As with yesterday’s camo schemes, we’ve got British Desert DPM and three variations on that Yugoslav “puzzle” pattern, all with different palettes. The idea is that when these Orks are all mixed together, they’ll all be unique yet unified by their camo gear. Besides, even with Blood Axes, I can’t see Orks being better at wearing unified camo than, say Russian troops. 😉

Orktober 2017 #5/WAAAAGH! Pt.5: 40k Ork Slugga Boyz.

Warhammer 40k Ork Slugga Boyz

Three more Slugga Boyz again today. I literally finished these off yesterday, so I bumped them up in the blog post queue so I could “Orktober” them. (I’ve gone from having not much to show to a backlog of stuff to show again.) Not much to write here that I haven’t already said before. A mix of 40k and Fantasy bits used again, as well as muted palette and camo schemes.

Warhammer 40k Ork Slugga Boyz

Our leftmost Ork wears UK Desert DPM, the middle one wears an AUSCAM top with a made-up camo on his pants, and the third Ork has that same made-up camo on his top and a different made-up camo for his pants. Both of the “made-up” camo schemes are (loosely) based on the Yugoslav variant of the “puzzle” pattern of camouflage – though both with 3-colours and my own arid-themed palettes.

WAAAAGH! Pt.4: GorkaMorka Slaver a.k.a. Ork Runtherd (1998)

Citadel GorkaMorka Slaver, 40k Ork Runtherd, Brian Nelson (1998)

A bit of a slow week this last couple of weeks for posts as I had exhausted my backlog of recently-painted-but-unshown models, and to be blunt had a bit of the old blogging-burnout. I’ll slowly catch up on people’s posts and keep on painting here to get more new models finished. Still, I do have something today – one of the models I’d planned to complete a couple of weekends ago but only managed to do during the week. This guy is from the GorkaMorka range, which was a side game of GW’s (now known as “Specialist Games”) and the sort-of successor and replacement for Necromunda in their release schedule. GM never took off like Necromunda did, and my group never actually played it at all, which I felt was a shame, since it looked like a fair bit of fun. I did, however pick up a ton of GM kits, which I guess might start to be assembled and painted now that I’m resurrecting the Orks.

Citadel GorkaMorka Slaver, 40k Ork Runtherd, Brian Nelson (1998)

Palette-wise, I kept him fairly simple and muted. A robe that started as off-white before being dirtied up quite a bit, some leather gubbins and the old Pilot’s cap all in browns finished him off.

Of course, Bruce Spence’s iconic character of the Gyro Captain is a visible inspiration for this figure’s look – not to mention several other Orks through the years. Of course, Mad Max 2 has been a huge influence over much of popular culture in general and 40k in particular – and especially so for Orks. I mean Just Look Anywhere.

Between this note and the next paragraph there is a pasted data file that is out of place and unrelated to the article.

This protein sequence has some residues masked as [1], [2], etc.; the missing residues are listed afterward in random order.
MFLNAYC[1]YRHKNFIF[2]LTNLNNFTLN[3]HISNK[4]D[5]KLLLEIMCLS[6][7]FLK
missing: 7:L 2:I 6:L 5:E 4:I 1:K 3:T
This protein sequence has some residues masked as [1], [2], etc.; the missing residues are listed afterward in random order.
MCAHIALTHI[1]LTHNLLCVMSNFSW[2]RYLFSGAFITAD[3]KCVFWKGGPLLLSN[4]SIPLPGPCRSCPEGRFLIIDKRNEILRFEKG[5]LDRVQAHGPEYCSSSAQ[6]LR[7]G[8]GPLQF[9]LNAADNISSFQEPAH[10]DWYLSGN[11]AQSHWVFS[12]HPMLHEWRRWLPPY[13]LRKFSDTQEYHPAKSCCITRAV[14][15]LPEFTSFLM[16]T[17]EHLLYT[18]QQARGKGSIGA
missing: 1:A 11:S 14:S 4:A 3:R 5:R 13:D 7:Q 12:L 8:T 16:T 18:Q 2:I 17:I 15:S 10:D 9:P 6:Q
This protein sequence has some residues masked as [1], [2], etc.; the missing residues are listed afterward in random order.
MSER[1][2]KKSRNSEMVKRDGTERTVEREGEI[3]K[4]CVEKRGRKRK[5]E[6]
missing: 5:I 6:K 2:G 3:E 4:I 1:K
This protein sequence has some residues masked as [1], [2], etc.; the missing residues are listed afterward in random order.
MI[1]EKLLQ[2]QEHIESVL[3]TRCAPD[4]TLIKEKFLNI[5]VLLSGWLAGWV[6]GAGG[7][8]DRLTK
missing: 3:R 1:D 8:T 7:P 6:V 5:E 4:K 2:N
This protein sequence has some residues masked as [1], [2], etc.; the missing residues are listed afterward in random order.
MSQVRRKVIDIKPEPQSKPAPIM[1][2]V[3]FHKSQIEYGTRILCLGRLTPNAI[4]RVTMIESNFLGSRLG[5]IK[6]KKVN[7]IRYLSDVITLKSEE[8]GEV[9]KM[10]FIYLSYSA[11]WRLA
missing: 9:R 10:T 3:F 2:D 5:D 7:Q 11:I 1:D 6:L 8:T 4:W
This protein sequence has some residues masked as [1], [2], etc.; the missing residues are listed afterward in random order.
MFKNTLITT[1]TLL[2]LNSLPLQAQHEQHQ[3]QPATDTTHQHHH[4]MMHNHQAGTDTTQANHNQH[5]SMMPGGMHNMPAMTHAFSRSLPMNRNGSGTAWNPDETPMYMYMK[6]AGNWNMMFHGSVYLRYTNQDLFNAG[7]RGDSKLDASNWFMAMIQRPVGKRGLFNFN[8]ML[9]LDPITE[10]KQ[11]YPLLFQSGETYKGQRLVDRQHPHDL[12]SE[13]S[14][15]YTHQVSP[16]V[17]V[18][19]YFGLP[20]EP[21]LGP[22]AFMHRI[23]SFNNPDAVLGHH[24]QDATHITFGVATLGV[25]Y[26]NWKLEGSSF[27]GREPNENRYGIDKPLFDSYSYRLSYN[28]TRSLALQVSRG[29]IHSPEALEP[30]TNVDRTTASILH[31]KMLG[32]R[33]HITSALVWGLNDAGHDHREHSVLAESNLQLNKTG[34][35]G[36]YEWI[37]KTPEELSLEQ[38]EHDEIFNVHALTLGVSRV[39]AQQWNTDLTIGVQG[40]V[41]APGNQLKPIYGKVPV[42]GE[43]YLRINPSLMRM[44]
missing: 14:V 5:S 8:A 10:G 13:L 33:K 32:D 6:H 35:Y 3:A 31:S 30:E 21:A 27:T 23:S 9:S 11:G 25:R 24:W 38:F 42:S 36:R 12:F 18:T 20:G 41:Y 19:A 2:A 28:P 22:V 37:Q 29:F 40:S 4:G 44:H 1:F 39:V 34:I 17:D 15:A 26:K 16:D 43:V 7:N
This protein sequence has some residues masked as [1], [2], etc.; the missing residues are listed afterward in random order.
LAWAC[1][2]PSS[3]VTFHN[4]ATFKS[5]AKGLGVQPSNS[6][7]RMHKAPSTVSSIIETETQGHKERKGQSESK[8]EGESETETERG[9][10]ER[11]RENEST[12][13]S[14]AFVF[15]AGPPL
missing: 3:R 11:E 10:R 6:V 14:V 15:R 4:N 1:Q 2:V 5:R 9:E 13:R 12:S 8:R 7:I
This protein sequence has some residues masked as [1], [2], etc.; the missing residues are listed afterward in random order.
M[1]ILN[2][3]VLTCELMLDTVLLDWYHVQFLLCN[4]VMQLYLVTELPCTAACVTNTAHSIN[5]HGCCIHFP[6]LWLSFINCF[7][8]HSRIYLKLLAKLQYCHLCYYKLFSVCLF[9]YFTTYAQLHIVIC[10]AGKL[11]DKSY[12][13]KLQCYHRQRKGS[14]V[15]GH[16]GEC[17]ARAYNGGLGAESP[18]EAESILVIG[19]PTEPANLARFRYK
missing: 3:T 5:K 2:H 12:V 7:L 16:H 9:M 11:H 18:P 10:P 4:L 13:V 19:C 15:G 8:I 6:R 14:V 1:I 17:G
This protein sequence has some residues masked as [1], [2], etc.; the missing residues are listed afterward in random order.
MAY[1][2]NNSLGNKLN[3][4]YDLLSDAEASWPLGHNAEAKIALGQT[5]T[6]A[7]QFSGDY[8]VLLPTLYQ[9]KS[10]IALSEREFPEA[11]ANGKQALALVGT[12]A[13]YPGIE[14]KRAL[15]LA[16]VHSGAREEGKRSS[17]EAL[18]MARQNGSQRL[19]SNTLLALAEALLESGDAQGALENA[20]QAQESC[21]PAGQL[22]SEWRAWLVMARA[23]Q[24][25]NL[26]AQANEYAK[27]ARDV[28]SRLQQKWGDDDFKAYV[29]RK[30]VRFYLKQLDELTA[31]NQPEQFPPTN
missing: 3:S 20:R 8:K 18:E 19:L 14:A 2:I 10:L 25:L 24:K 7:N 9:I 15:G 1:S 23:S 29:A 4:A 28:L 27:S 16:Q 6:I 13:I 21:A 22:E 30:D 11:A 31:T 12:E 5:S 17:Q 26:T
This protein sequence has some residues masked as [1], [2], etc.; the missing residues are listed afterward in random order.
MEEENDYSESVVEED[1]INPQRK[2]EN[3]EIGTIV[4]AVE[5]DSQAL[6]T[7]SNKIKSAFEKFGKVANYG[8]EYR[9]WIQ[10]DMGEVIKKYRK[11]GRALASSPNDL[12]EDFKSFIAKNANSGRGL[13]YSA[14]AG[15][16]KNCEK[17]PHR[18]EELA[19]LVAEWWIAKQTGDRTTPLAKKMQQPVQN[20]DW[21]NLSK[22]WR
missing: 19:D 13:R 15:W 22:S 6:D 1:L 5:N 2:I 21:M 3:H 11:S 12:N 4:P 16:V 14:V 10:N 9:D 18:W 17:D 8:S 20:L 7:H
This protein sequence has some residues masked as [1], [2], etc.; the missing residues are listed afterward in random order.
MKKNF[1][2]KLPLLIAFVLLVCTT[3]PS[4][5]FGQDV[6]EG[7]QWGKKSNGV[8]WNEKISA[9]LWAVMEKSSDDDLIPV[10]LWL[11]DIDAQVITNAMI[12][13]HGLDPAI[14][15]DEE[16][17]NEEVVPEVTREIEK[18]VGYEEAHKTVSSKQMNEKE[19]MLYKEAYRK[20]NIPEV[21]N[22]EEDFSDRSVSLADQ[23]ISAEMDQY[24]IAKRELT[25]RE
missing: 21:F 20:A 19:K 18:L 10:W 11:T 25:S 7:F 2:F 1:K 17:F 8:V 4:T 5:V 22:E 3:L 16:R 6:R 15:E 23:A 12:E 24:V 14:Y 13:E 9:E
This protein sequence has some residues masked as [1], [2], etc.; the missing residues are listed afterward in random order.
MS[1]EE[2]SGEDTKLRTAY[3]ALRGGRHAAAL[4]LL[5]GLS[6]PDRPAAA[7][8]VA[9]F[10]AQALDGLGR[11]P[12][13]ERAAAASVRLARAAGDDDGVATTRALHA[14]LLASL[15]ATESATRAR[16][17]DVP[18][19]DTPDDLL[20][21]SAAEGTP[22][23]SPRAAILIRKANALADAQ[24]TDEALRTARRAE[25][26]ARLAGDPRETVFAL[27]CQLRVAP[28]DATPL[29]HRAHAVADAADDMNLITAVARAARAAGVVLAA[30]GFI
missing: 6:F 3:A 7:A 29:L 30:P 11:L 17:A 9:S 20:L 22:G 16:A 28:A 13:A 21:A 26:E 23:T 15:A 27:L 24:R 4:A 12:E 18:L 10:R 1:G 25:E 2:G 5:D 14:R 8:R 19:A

Citadel GorkaMorka Slaver, 40k Ork Runtherd, Brian Nelson (1998)

Ork Slavers are generally also called Runtherds, and have been so since the RT days. One thing that is for sure is this figure was called “Ork Slaver” for it’s GM release. So this means there’s something missing here!

Citadel GorkaMorka Slaver, 40k Ork Runtherd, Brian Nelson (1998)

Now at this stage I don’t have any runts ready for this guy to herd …yet. But rest assured, when they get sorted out, this guy will make an appropriate reappearance here on the blog.

Citadel GorkaMorka Slaver, 40k Ork Runtherd, Brian Nelson (1998)

He’s comin’ ta getcha!

WAAAAGH! Pt.3: 40k Ork Slugga Boyz.

Warhammer 40k Ork Slugga Boyz

Another three Slugga Boyz today. I’d have potentially had something different to show but I ended up spending most of yesterday Spring Cleaning the house, so these three are all I have finished at the moment. The Ork on our left is fully kitted in Coffee Stain (DCU) camo, while both of his comrades wear Auscam (DPCU) on their lower half. The Boy with the chainsaw above his head has a British 2-Colour Desert DPM vest while the third Ork wears Australian “Desert Auscam” (DPDU) (v.3).

Warhammer 40k Ork Slugga Boyz

Once again, there are some fantasy Orc bits mixed in, but that’s par for the course at this stage.

Warhammer 40k Ork Slugga Boyz

Here are the Orks I’ve finished so far. Not too many (at all!) by Ork standards, being a horde army – but I’m happy with each of the models, and like the Vikings before them, each model is an individual. I’m really pleased with the way they’re turning out, especially since they were pretty much a forgotten, long-shelved project for literally over a decade. The sort of thing that you’d like to get back to but don’t think you necessarily ever will.

Finally, with everything happening in the world in the last little while, I’d just like to give my best wishes to everyone to stay safe and look after one another. We as individuals can’t do anything about NK, but having seen Harvey, Katia, Chiapas and Irma devastate so many places in the last few days, with Irma far from finished and Jose still on the way there’s been an awful lot so far but still a lot to come, so stay as safe as you can.